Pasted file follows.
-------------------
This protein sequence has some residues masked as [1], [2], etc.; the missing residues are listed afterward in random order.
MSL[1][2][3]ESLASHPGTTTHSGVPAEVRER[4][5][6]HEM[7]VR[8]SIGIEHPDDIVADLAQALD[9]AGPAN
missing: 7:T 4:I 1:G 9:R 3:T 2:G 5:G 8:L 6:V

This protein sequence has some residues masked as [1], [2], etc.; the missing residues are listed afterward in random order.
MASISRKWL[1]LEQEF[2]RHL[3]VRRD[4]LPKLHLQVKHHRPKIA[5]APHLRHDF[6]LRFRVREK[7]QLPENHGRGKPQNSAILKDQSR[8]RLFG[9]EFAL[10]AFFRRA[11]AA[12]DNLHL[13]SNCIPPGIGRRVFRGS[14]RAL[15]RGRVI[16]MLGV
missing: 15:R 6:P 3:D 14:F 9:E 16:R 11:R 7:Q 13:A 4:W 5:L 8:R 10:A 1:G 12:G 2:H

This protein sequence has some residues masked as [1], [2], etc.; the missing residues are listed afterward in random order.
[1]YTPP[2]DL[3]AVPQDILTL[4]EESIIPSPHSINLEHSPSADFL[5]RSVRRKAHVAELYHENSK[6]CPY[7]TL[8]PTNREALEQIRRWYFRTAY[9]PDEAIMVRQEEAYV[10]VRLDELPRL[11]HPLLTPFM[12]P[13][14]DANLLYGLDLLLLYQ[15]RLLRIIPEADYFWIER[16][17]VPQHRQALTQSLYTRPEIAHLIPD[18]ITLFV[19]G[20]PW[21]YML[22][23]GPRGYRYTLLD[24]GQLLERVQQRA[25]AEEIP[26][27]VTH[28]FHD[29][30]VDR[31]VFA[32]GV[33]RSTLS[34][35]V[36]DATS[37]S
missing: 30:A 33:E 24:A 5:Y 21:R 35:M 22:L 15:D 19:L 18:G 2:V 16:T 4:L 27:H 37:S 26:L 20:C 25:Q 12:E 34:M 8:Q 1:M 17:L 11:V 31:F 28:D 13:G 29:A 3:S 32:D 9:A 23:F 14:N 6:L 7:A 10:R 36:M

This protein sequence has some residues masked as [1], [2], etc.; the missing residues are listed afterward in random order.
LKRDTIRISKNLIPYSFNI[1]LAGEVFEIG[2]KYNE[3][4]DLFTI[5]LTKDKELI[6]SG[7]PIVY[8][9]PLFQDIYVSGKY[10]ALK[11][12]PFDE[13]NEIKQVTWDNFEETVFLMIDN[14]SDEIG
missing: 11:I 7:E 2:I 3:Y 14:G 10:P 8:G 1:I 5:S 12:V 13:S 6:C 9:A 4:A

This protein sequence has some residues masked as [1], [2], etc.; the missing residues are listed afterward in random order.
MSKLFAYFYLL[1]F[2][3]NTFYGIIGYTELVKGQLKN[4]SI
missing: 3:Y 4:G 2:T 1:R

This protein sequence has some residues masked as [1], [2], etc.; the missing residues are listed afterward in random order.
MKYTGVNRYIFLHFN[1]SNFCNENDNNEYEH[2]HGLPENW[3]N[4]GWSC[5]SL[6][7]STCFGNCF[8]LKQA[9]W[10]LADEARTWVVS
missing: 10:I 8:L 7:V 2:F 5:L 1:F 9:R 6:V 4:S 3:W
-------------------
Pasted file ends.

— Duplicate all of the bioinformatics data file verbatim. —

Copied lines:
This protein sequence has some residues masked as [1], [2], etc.; the missing residues are listed afterward in random order.
MSL[1][2][3]ESLASHPGTTTHSGVPAEVRER[4][5][6]HEM[7]VR[8]SIGIEHPDDIVADLAQALD[9]AGPAN
missing: 7:T 4:I 1:G 9:R 3:T 2:G 5:G 8:L 6:V

This protein sequence has some residues masked as [1], [2], etc.; the missing residues are listed afterward in random order.
MASISRKWL[1]LEQEF[2]RHL[3]VRRD[4]LPKLHLQVKHHRPKIA[5]APHLRHDF[6]LRFRVREK[7]QLPENHGRGKPQNSAILKDQSR[8]RLFG[9]EFAL[10]AFFRRA[11]AA[12]DNLHL[13]SNCIPPGIGRRVFRGS[14]RAL[15]RGRVI[16]MLGV
missing: 15:R 6:P 3:D 14:F 9:E 16:R 11:R 7:Q 13:A 4:W 5:L 8:R 10:A 1:G 12:G 2:H

This protein sequence has some residues masked as [1], [2], etc.; the missing residues are listed afterward in random order.
[1]YTPP[2]DL[3]AVPQDILTL[4]EESIIPSPHSINLEHSPSADFL[5]RSVRRKAHVAELYHENSK[6]CPY[7]TL[8]PTNREALEQIRRWYFRTAY[9]PDEAIMVRQEEAYV[10]VRLDELPRL[11]HPLLTPFM[12]P[13][14]DANLLYGLDLLLLYQ[15]RLLRIIPEADYFWIER[16][17]VPQHRQALTQSLYTRPEIAHLIPD[18]ITLFV[19]G[20]PW[21]YML[22][23]GPRGYRYTLLD[24]GQLLERVQQRA[25]AEEIP[26][27]VTH[28]FHD[29][30]VDR[31]VFA[32]GV[33]RSTLS[34][35]V[36]DATS[37]S
missing: 30:A 33:E 24:A 5:Y 21:R 35:M 22:L 15:D 19:L 18:G 2:V 16:T 4:L 27:H 37:S 26:L 20:C 25:Q 12:E 34:M 8:Q 1:M 17:L 11:V 31:F 28:D 13:G 29:A 3:S 32:D 9:A 23:F 14:N 6:L 7:A 10:R 36:M

This protein sequence has some residues masked as [1], [2], etc.; the missing residues are listed afterward in random order.
LKRDTIRISKNLIPYSFNI[1]LAGEVFEIG[2]KYNE[3][4]DLFTI[5]LTKDKELI[6]SG[7]PIVY[8][9]PLFQDIYVSGKY[10]ALK[11][12]PFDE[13]NEIKQVTWDNFEETVFLMIDN[14]SDEIG
missing: 11:I 7:E 2:I 3:Y 14:G 10:P 8:G 1:I 5:S 12:V 13:S 6:C 9:A 4:A

This protein sequence has some residues masked as [1], [2], etc.; the missing residues are listed afterward in random order.
MSKLFAYFYLL[1]F[2][3]NTFYGIIGYTELVKGQLKN[4]SI
missing: 3:Y 4:G 2:T 1:R

This protein sequence has some residues masked as [1], [2], etc.; the missing residues are listed afterward in random order.
MKYTGVNRYIFLHFN[1]SNFCNENDNNEYEH[2]HGLPENW[3]N[4]GWSC[5]SL[6][7]STCFGNCF[8]LKQA[9]W[10]LADEARTWVVS
missing: 10:I 8:L 7:V 2:F 5:L 1:F 9:R 6:V 4:S 3:W